|The Ottawa Race Week kicked off Saturday May 26, 2012. Over ten thosand runners take part in the 10km race Saturday. Geoffrey Mutai from Wezep Kenya wins the Mens 10k race with a time of 27:41. (QMI Agency/Tony Caldwell)
OTTAWA - You wouldn’t know it by the beaming smile and the Kenyan flag he had draped around his shoulders, but, with sweat dripping off his face, Geoffrey Mutai couldn’t help but be a bit disappointed.
Through much of Saturday night’s 10K race during the Tamarack Homes National Capital Race Weekend, the 30-year-old was on pace to break the event record of 27:24, set in 2009 by Deriba Merga.
But he got lonely at the front of the pack, needing somebody to run against. With thousands cheering him on along the race route, he still kicked in at 27:41.4, 44 or so seconds ahead of Morocco’s Mohamed Elhachmi. Kenya’s Simon Ndirangu was third in 28:37.3.
“After going and going alone, I lost some speed,” said Mutai, who has won both the New York and Boston Marathons. “I was not able to continue with the pace because I didn’t have someone to push me.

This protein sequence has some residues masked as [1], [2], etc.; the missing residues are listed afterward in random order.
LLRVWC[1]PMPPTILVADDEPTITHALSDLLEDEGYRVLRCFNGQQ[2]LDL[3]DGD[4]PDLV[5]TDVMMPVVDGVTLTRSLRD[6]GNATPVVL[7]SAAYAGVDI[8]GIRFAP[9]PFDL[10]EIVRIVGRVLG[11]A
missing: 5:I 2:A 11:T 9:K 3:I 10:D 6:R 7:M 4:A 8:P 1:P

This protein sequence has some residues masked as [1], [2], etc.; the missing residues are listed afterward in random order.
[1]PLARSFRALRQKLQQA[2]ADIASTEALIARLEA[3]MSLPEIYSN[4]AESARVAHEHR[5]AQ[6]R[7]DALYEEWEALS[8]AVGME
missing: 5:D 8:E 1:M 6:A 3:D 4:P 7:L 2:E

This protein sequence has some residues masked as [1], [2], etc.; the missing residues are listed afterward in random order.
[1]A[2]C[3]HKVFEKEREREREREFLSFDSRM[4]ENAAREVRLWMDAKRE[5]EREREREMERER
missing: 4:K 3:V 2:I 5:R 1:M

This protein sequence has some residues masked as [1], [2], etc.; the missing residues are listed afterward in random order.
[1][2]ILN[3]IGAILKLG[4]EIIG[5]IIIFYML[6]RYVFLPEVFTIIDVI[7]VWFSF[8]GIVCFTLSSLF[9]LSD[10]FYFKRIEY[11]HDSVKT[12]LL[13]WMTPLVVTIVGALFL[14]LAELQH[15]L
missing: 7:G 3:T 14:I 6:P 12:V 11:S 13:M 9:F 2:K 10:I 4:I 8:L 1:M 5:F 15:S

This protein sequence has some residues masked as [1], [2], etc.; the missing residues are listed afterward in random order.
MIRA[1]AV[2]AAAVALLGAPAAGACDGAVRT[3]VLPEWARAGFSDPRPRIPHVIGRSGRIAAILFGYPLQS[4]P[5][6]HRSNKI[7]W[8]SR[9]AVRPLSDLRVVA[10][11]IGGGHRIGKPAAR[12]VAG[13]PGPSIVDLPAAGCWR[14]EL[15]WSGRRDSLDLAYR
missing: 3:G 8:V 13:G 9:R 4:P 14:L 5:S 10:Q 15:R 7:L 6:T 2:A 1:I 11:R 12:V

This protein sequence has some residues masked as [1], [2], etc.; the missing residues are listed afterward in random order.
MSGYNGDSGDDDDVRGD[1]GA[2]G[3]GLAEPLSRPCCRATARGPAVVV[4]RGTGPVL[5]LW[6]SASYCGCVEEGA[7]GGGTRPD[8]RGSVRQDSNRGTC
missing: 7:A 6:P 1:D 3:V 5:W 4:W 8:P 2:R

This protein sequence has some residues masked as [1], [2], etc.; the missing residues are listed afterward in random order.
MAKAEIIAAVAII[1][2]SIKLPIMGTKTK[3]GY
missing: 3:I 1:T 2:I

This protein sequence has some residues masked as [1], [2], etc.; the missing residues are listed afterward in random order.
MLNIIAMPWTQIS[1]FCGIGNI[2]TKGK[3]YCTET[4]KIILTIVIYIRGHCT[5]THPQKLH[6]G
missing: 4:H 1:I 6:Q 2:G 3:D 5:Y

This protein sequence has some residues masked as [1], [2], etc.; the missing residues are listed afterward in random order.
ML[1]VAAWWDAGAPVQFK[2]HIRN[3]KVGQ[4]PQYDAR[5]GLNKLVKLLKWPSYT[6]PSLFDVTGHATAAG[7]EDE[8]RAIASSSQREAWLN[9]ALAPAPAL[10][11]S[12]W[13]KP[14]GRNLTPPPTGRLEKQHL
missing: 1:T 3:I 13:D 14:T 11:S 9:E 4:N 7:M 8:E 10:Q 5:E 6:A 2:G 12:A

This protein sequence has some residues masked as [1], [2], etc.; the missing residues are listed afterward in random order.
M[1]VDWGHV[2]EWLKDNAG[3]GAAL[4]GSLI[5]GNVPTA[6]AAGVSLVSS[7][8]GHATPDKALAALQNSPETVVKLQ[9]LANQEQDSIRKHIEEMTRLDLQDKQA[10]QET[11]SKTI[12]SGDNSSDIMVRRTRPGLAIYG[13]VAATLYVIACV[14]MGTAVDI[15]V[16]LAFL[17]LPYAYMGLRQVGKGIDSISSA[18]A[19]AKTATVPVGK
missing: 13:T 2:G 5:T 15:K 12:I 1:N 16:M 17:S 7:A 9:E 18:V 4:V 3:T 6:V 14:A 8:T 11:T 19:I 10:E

“To start alone and maintain the pace, it’s not easy when you’re alone.”
Guelph’s Eric Gillis, who will run the marathon for Canada at the Summer Olympics, placed 10th. Gatineau’s Maxime Leboeuf was 15th (23:11.8) and Ottawa’s Laurence Abbott was 17th (32:28.2).
American Lindsey Scherf won the women’s 10K, in 33:12.8, 23.7 seconds ahead of Ethiopia’s Alemitu Abera. Ethiopia’s Alemtsehay Misganaw was third in 33:39.3. Sault Ste. Marie’s Rhiannon Johns was the top Canadian, finishing sixth in 34:45.1.
“I didn’t come in expecting to win, but I went out and took a risk,” said Scherf. “I know a lot of these ladies are fit and fast. I went out hard the first 2K, thinking then I could settle back into my own pace. And I was fortunate they went with me. If they didn’t, I would have been the one in trouble.”
And even when she started to feel the effects of the race, there was another factor helping her push ahead.
“I was tired, but all I could hear was the cheering. When you hear that crowd, it distracts you from the pain and rechannels your focus.
Johns had a push as well. Her aunt and uncle, Beth and Alan Johns were at the 6K mark, holding up a “Go Rhi” sign and cheering on the 21-year-old University of Alabama-Birmingham runner.
“It feels great,” said Johns. “To have my aunt and uncle ... and thousands cheering us along the whole way. I hadn’t run a 10K road race before. I ran the course (Friday). I just went out pretty conservative.”